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5 Weekends, 5 Months… 5 Lessons

CCA LiveE | Tuesday December 23rd, 2008 | 0 Comments

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by Kate Ranson-Walsh:
For the past five months, 26 of us have attempted the slightly insane: tackling the curriculum of the new Design Strategy MBA at the California College of the Arts while maintaining our current jobs, not to mention our personal lives. The dMBA program is designed so that working professionals can participate, but it is by no means “part-time.” A orientation it was suggested to 8 budget at least 32 hours a week for schoolwork. We all wondered how we were going to make it work.
After five residency weekends, spanning five months, studying four subjects, all while working 50+ hours a week at my “day job”… I don’t think I have it all figured out, but I’ve learned some valuable lessons to remember for next semester.


a. there are opportunities in the juggling act

I can tick off a laundry list of to-dos that get ignored (including, most often, the literal laundry) but the positives still outweigh the sacrifices. It has been particularly useful to use my work as a pseudo “management lab” where I can experiment with implementing theories from class. For example, after reading “Difficult Conversations” for our communications-focused LiveExchange class, I had new perspective for the daily little conflicts that arise. Now I had a framework and some perspective for how to navigate the occasional professional minefield.
My workplace is also a wealth of information that unfortunately I neglected to draw from until late in the semester. After weeks of struggling with some accounting concepts I decided to turn a coworker. It was incredibly helpful to hear the book theories explained with examples from our company. Having the bigger picture made the textbook analysis more relatable.
Next semester: Remember to capitalize on the resources available at work to amplify and extend the coursework.
b. it is critical to have outside support

Attempting this balance becomes nearly impossible without solid support. Thankfully our professor recognized this necessity and peer coaching was built into our LiveExchange class. My peer coach and I met weekly throughout the semester. At first the conversations felt artificial and a bit forced, but over the semester we dug deeper and supported each other not just on our academic assignments, but also through the emotional conflicts that arise within teams and the challenges of continuing our professional careers.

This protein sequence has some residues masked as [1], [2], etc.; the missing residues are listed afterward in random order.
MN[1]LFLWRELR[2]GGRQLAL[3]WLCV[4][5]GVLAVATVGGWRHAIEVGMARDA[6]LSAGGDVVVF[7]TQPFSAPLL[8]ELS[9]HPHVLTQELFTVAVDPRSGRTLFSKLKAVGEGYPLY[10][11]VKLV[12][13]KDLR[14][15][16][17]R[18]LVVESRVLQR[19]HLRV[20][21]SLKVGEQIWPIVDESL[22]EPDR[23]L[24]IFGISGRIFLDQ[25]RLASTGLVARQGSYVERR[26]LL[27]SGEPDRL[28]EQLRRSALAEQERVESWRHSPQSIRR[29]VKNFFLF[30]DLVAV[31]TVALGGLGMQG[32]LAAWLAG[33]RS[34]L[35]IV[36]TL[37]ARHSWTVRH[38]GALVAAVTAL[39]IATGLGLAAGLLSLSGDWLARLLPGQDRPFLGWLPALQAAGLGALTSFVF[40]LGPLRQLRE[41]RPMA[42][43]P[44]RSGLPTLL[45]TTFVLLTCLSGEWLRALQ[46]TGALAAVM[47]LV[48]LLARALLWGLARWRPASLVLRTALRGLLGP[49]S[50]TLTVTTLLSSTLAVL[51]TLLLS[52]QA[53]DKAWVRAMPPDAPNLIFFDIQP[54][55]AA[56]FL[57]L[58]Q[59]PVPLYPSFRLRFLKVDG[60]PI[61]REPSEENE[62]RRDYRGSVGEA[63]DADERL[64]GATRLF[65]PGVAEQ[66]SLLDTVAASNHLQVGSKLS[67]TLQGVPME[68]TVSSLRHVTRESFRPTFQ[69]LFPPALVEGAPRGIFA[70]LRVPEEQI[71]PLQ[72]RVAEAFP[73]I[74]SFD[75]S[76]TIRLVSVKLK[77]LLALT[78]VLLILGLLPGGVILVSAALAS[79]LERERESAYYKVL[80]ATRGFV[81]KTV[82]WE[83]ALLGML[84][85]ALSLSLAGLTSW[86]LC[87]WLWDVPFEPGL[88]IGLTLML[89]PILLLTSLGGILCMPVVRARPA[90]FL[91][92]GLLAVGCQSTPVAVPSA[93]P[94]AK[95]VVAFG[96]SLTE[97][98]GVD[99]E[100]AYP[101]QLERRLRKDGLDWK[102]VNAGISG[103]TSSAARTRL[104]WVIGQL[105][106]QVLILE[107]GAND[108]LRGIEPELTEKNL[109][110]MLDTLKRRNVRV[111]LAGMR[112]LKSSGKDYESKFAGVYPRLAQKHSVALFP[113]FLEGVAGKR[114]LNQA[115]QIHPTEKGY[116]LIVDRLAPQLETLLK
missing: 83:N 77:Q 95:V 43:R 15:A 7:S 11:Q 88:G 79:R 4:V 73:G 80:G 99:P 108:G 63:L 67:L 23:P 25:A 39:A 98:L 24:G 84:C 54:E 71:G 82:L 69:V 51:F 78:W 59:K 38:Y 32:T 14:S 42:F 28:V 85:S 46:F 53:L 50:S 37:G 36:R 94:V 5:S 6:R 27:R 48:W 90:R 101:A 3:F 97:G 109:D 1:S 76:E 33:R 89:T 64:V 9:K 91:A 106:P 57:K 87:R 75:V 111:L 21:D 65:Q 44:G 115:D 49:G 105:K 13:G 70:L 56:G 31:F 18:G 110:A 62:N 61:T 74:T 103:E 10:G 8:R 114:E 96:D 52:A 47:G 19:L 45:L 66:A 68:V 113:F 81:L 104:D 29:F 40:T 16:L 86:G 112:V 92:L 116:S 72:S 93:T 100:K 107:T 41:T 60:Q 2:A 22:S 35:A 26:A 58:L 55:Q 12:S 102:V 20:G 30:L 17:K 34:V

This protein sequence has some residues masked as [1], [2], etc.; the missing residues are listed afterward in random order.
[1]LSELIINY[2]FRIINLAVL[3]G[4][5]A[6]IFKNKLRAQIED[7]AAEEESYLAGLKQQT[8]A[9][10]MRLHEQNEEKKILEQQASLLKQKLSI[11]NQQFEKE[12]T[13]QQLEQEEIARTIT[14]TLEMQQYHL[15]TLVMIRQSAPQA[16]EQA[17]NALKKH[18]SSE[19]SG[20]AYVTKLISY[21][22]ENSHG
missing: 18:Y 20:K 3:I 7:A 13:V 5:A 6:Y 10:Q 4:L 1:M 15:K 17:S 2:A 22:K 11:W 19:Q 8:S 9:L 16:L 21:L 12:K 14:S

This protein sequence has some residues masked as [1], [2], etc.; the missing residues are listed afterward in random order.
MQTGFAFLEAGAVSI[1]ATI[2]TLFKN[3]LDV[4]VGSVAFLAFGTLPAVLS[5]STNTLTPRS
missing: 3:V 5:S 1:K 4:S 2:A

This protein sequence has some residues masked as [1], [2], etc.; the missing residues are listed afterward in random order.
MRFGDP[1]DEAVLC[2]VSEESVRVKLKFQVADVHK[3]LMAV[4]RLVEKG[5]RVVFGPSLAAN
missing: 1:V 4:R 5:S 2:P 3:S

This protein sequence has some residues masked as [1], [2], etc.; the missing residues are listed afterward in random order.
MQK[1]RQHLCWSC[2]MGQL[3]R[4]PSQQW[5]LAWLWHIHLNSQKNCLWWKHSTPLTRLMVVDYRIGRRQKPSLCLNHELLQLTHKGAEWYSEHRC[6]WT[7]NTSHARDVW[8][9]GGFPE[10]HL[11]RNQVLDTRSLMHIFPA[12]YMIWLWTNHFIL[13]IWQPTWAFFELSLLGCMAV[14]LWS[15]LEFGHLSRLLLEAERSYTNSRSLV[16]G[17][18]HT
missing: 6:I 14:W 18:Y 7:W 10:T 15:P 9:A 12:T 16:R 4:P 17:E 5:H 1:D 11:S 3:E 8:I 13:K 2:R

Next semester: Identify a classmate outside of in-class projects to serve as a peer coach.
c. try not to do everything

In addition to having outside support, keeping up work and school demands internal organization and clarity. With my time at high demand, I realized quickly than I needed to learn how to delegate. Unfortunately I do not come naturally to this. All too often my personality drives me to take on too much, but when there are not enough hours in the day I end up disappointing my teams and myself. In the end, teams work more efficiently and more effectively when each member is honest about what they can accomplish, delegating and seeking support for what is out of reach.
Next semester: Be realistic about what it’s possible to accomplish and don’t be afraid to ask for help.
d. be passionate

A week after presenting our semester’s worth of work I realized that somewhere along the way I had lost my passion for our project. When I found myself totally fired up about an unrelated design problem, I realized that it was the most excited I had been all semester. It is true that in the real world you don’t always get the luxury to always work on something you deeply love, but why not in grad school? This is a time to pursue ambitious dreams and to consume oneself with wild ideas.
Next semester: Self-check early and often to ensure passionate interest in chosen projects.
e. i think fast, and that is not always best

A key component of our LiveExchange curriculum focused on gaining perspective ourselves. I realized through self-analysis (and experiences with our team) that I am a fast communicator. I generally tap into my emotions quickly and like to move through process rapidly, but this pace is not always optimal for everyone else. Nor is it always effective for the whole project. More than once this past semester I moved so fast that I inadvertently steered my group down a path that we ended up abandoning. It has become clear to me that in order to built consensus amongst a team I need to have more patience, to let all members come together, so that we can all be on board with the final result.
Next semester: Slow down, listen to your teammates and keep an open mind.


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